A recent study has shown that women who engage in an intense exercise program (shortly after their menopause) reduce their risk of having bone loss as well as tend to have less back pain. Bone loss can result in a bone condition called osteoporosis. Osteoporosis is a bone disease characterized by decreased bone mass and bone strength. Bone loss is a normal phenomenon with increasing age but it proceeds at a faster rate in women especially after menopause. Loss of bone makes the bone porous, fragile and hence more vulnerable to fractures.
Some earlier studies have shown physical activity to reduce the negative aspects of menopause such as decreased bone density and increased risk of heart diseases. To further study the effect of physical activity on menopause the researchers conducted a 26-month study on 80 menopausal women. Out of these 50 women were engaged in an exercise program, which included 4 sessions/week of home-based as well as supervised exercises. The rest 30 did not exercise.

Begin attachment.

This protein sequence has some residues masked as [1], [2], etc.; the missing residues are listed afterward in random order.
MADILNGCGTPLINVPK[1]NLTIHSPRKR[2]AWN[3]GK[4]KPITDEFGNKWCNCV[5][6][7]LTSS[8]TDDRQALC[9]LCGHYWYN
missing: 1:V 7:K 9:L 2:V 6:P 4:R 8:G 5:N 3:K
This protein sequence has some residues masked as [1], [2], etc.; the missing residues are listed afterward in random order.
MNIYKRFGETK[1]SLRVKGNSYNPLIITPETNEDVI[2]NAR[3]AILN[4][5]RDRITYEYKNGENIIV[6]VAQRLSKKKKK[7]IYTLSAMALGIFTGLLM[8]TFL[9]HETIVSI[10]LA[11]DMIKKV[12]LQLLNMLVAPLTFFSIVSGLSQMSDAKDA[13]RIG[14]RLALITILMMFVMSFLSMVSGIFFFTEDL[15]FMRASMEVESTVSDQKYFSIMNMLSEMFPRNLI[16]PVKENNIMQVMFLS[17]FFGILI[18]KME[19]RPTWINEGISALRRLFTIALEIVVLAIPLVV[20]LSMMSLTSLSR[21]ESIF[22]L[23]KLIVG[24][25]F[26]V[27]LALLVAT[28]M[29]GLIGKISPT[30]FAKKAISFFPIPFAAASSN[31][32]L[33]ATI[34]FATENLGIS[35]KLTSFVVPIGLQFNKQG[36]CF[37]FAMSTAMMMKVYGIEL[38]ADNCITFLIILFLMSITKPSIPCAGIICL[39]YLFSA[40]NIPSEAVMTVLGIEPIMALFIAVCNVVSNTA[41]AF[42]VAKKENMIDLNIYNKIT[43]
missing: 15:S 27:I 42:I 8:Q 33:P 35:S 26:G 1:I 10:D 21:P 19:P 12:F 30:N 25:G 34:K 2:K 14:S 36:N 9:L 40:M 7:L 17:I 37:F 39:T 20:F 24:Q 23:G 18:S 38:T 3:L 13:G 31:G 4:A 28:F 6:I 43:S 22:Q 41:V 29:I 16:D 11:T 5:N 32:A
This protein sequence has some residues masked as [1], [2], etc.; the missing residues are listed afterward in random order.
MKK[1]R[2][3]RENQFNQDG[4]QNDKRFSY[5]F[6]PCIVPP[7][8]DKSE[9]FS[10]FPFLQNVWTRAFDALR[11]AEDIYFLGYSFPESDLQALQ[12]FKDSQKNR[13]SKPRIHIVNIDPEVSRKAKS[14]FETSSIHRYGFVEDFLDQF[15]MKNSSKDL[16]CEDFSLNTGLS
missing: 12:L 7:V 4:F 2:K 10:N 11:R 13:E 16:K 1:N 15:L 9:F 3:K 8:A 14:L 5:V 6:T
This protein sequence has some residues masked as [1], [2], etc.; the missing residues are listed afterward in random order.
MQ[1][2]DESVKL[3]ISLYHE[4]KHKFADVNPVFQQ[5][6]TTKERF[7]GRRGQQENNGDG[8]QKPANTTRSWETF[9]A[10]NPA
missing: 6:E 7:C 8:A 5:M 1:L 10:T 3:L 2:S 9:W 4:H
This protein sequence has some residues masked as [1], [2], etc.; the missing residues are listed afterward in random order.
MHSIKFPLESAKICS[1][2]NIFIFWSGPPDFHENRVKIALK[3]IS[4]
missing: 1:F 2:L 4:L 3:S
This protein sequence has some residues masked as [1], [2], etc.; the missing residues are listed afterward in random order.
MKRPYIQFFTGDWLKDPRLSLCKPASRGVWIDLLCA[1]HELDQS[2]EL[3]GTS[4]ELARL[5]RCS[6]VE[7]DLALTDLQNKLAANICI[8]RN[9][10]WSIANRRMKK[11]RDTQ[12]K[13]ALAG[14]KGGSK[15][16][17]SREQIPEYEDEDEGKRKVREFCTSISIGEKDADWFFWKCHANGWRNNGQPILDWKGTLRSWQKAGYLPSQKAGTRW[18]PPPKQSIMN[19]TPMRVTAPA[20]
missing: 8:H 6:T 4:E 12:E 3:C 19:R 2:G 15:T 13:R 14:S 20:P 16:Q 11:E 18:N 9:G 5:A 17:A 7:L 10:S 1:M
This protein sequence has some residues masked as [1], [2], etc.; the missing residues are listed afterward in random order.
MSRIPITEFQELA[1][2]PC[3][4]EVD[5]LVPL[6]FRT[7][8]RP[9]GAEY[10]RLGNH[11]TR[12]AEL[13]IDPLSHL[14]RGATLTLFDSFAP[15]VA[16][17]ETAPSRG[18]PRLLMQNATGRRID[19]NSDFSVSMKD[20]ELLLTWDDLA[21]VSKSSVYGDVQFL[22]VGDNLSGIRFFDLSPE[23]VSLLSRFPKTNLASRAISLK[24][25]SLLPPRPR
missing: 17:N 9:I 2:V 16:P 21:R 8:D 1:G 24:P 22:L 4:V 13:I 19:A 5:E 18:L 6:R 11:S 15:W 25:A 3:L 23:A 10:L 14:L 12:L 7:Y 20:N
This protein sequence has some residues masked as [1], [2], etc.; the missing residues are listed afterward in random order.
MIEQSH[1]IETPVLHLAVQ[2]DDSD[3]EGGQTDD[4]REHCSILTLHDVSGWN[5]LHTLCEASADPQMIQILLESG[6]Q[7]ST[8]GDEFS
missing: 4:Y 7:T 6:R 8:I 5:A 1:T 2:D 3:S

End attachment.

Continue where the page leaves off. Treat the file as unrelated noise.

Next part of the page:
At the end of the study the researchers observed that those women who were engaged in the exercise program were 36.5 % fitter as compared to when they had started the program. On the other hand women who did not exercise just had 1.7% improvement in fitness. The bone density was found to be reduced in the non-exercise group whereas the women in exercise group had constant bone density. In addition to this the exercise group also experienced less back pain and had slightly reduced cholesterol as compared to the non-exercise group. Hence, the study shows that regular exercise can play an imperative role in offsetting many of the menopause related health concerns.